Research Summary

You Live in a Watershed! Informal Environmental Science Education with a State Park Exhibit

Visitors to nature center exhibit gained local watershed knowledge

Applied Environmental Education & Communication

Watersheds are complex systems and teaching about them can be challenging, particularly in an informal learning setting, such as a nature center. Informal education can teach about local issues with the goal of promoting improvements to the watersheds in which they are located. Previous research indicates that informal education should focus on the “bottom line,” or the most relevant information, rather than details that are less salient to the issue being presented. For this research, university students developed the You Live in a Watershed! exhibit, which was placed in a state park nature center. The exhibit featured the local landscape and emphasized the local impacts to water quality, such as agricultural runoff. The authors explored the impact of this exhibit on visitors’ knowledge, attitudes, and intention to take environmental action.

This research took place in the Hueston Woods State Park (HWSP) in Ohio. The authors conducted two studies on the You Live in a Watershed! exhibit to understand the effectiveness with different age groups. Study 1 was with 30 children from grades 3-8 that visited HWSP on a field trip from a local school. The researchers took them to the exhibit tour and presented questionnaires one week before and directly after the tour. One week before their field trip, the participants completed a survey with closed-ended questions to gauge their knowledge and attitudes about the watershed. The participants completed the same survey after spending 10-15 minutes interacting with the exhibit. Study 2 recruited 84 adult participants and divided them into two groups: 1) 40 visitors to the exhibit and 2) 44 non-visitors. The two groups did not differ demographically; most of the participants were from Ohio, though some were from nearby states. The researchers gave the same survey they used in Study 1 to visitors as they were leaving the nature center. They analyzed the data using statistics and compared the results within and across the two studies.

Overall, across both studies, the results indicated that participants learned about their local watershed by visiting the exhibit. The results regarding changes in attitudes was mixed and participants generally did not indicate any planned changes to behavior.

Study 1 participants reported significant knowledge and attitudes gains after interacting with the exhibit. The study found that older children learned more than younger children, which is likely due to the target audience of the exhibit. However, there was little evidence that the exhibit changed participants’ beliefs or plans to take environmental action. The authors found that participants also generally enjoyed interacting with the exhibit.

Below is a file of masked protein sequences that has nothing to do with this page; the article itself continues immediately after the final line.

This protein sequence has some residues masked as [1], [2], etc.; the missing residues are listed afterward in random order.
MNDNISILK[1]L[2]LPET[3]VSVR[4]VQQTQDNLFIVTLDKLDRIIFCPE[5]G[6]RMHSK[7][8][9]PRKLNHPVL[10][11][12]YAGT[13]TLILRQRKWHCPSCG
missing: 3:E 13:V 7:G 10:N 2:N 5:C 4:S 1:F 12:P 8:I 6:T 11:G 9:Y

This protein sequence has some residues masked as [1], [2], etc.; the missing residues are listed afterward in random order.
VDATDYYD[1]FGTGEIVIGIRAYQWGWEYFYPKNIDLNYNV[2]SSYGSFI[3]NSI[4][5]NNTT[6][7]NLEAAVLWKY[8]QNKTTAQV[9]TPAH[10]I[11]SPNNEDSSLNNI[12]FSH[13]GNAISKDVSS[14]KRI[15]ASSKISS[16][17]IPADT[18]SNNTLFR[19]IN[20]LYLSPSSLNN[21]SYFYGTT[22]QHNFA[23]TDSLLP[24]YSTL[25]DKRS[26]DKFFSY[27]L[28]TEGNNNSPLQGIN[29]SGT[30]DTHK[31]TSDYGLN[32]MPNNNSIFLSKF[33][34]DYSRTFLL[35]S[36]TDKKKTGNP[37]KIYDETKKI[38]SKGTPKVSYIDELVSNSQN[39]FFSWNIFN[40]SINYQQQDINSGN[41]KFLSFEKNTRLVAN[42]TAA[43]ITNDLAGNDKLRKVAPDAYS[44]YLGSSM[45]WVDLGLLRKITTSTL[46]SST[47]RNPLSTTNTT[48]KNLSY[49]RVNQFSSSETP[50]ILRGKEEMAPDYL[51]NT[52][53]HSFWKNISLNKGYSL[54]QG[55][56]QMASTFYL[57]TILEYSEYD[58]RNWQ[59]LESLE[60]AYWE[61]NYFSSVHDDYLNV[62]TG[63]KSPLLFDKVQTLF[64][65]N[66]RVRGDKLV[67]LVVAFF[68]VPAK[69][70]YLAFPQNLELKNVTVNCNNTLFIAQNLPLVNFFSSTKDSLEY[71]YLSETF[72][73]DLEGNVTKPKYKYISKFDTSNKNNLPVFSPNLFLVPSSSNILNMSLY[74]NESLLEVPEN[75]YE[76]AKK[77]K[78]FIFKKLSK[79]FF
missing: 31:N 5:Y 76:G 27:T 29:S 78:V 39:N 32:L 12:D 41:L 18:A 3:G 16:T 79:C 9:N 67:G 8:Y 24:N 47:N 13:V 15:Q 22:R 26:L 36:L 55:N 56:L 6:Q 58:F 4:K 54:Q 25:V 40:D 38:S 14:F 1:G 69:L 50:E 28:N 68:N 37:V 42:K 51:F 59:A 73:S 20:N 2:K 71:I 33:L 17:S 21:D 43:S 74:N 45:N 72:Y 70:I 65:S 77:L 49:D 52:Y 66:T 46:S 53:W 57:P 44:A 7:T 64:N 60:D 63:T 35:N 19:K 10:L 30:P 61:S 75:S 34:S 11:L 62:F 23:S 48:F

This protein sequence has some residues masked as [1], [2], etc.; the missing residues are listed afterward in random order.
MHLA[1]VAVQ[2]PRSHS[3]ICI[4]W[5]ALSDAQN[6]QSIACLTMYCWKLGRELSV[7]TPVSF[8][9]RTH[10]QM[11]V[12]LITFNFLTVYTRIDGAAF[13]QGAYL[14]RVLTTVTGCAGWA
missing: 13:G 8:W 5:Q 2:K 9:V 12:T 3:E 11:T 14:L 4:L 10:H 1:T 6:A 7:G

In Study 2, the participants who had visited the exhibit reported knowing more about watersheds than those who did not. However, visitors and non-visitors reported similar attitudes and neither group indicated intentions to take environmental action. The authors believe that this was due to the short interaction with the exhibit, and found that participants generally supported a more permanent learning center at HWSP.
This study has limitations. The results of the study are specific to this park and groups of participants; another larger study undertaken in another location may have different results. The authors also did not measure whether improvements to knowledge or attitudes were sustained over time. Furthermore, because Study 2 participants were only surveyed after visiting the exhibit, it is possible they had pre-existing knowledge about watersheds.
The authors recommend using exhibits at nature centers to teach visitors about local environmental issues. More elaborate or interactive exhibits may increase the time that visitors engage with information. To promote intentions to change behavior, designers of exhibits should explicitly address which behaviors visitors should take to address the environmental issues featured in the exhibit.

The Bottom Line

This study explored how an exhibit that featured local watershed issues in a nature center may have impacted knowledge, attitudes, beliefs, and intention to take environmental behaviors. The authors collected data for two studies using the same survey; one study was with children on a field trip and the other explored differences in adult visitors versus non-visitors to the exhibit. The study found that the exhibit helped visitors learn about their local watershed but participants were not inspired to take action. They recommend using exhibits at nature centers to teach about local environmental issues as well as emphasizing what visitors can do to address these issues.